Bringing Fan Fiction Into the Classroom: An Interview with Francesca Coppa (Part Three)

HJ: Often, the claim is made that the power of fan fiction lies in our ability to imagine many different versions of the same characters and situations. For the most part, you stick here with one story per fandom, though some stories do show multiple conceptions of the characters. How might educators help to communicate the importance of this diversity in the classroom?


FC:  Oh, you don’t know how it hurt to only pick one story per fandom!  Believe me, I’m fully aware that it’s wrong: as I say in the preface to the book, it’s like eating one Pringle, one Dorito, or one Oreo--and you can’t eat one potato chip unless you’re some kind of monster! It’s why I was biased toward “5 things” stories and others where a multiplicity of interpretation is built in. And then I caved and put together a unit of three Harry Potter stories, figuring that could be a model for teachers and students to emulate if they wanted to. But there’s no way that this book could be anything but the barest scratching of the surface of fic; I’ve tried to be super clear that it is in no way a canon. Ideally this book is seen, as Steph Burt described it in the New Yorker, as an “on-ramp” to fanfiction, not a final destination!


HJ:  Fan fiction, as you note, is embedded within the conversations of the fan community, and we often face the challenge as educators that most of our students do not know the source material well enough to really appreciate the transformative uses fans make of it. You provide rich notes in front of each story designed to partially address these concerns, but they remain limitations anytime we bring fan fiction into the classroom. Thoughts?


FC:  It’s true; I’ve had the most success teaching fanworks as part of general transmedia courses where I’m also teaching at least some of the source material. So for instance, in my course Sherlock, James, and Harry, my students consider fanworks after exposure to both the textual canon and to professional adaptations: movies, TV shows, video games, etc.  In courses where I don’t have time or it’s not appropriate to teach source texts, I’ve found it useful to take a poll and see what students are actually familiar with: I’m often surprised.  One year, the Sherlock Holmes adaptation that the greatest number of students was familiar with was House--so great, I showed House vids!  I’ve had classes where nobody could identify Severus Snape. This is why I went for the biggest ongoing franchises I could think of: Star Trek, James Bond, Doctor Who, Harry Potter. Game of Thrones is the biggest show in the world right now, but will undergrads know it in a year, or in three? (Keep in mind those students are fourteen now; they’re probably not even allowed to watch it.) But Star Wars is back and is likely to be around for some time!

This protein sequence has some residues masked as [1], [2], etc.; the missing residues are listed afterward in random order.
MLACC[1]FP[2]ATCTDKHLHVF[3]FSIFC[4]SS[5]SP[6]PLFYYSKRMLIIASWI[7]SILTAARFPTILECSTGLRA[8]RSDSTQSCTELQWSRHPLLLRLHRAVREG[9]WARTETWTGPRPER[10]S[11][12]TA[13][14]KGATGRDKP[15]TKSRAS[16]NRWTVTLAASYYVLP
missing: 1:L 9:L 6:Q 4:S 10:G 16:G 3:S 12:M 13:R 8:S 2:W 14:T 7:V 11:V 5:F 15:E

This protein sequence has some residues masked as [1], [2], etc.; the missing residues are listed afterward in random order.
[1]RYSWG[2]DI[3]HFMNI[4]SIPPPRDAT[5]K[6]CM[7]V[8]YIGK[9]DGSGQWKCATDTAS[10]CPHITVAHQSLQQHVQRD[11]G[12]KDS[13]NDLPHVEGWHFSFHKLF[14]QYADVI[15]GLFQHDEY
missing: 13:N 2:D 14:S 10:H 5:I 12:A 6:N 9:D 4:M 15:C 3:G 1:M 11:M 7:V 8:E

HJ:  Much work on fan fiction has stressed that it provides a space for its mostly female readers and writers to think through issues of gender and sexuality together. There has been growing debate in recent years about how well fan fiction has operated as a space for thinking about race, ethnicity and cultural difference. What do you see as the strengths and limits of fan fiction’s response to the more diverse cast of a franchise like Star Wars, which you use as your concluding example in the book?


FC:  It’s great that we’re finally talking more about race and trying to deal with racism in Hollywood and in fandom internally. There are some exciting academic projects on the horizon too, including a special issue of TWC on Fans of Color, Fandoms of Color edited by Gail De Kosnik and andré carrington. I do think that it’s particularly hard to talk about race in fanfiction because, as as genre, fanfiction is so embodied and identificatory and personal, and so often explicitly sexual. Fandom knows that there’s power involved in writing fanfiction: that it’s about taking control of a character and changing them as well as identifying with them. But, as in the theatre, as in transmedia, it’s precisely by having lots of different people engage with and inhabit a character that the character becomes iconic and broadly meaningful. So we need to find a way through. In the case of The Force Awakens, not only did we have the first juggernaut slash pairing of color in Finn/Poe (also called stormpilot), but we also we saw female fans identifying with Finn as a revolutionary figure--as someone who has consciously defied power and resistedboth his own oppression (Finn is basically a slave) and his role as a cog in a machinery that oppresses others (Finn is also a stormtrooper). So Finn’s narrative really spoke to fans in terms of race and gender both and promoted a broad and multivalent fannish identification with him. We see this on display in LullabyKnell’s story, “The Story of Finn,” in which an entire community is radicalized by Finn’s actions: he is a figure of liberation, inspiring an elaborate folk culture (a fandom, really) as well as an underground railroad for other escaping stormtroopers. And finding unusual and delightful points of identification like this is what fandom does best.

Francesca Coppa is Professor of English at Muhlenberg College and a founding member of the Organization for Transformative Works (OTW), the nonprofit which built and runs the Archive of Our Own. She writes in the fields of dramatic literature, performance studies, and fan studies, and is currently writing a book about fan music video. She is a passionate advocate of fair use.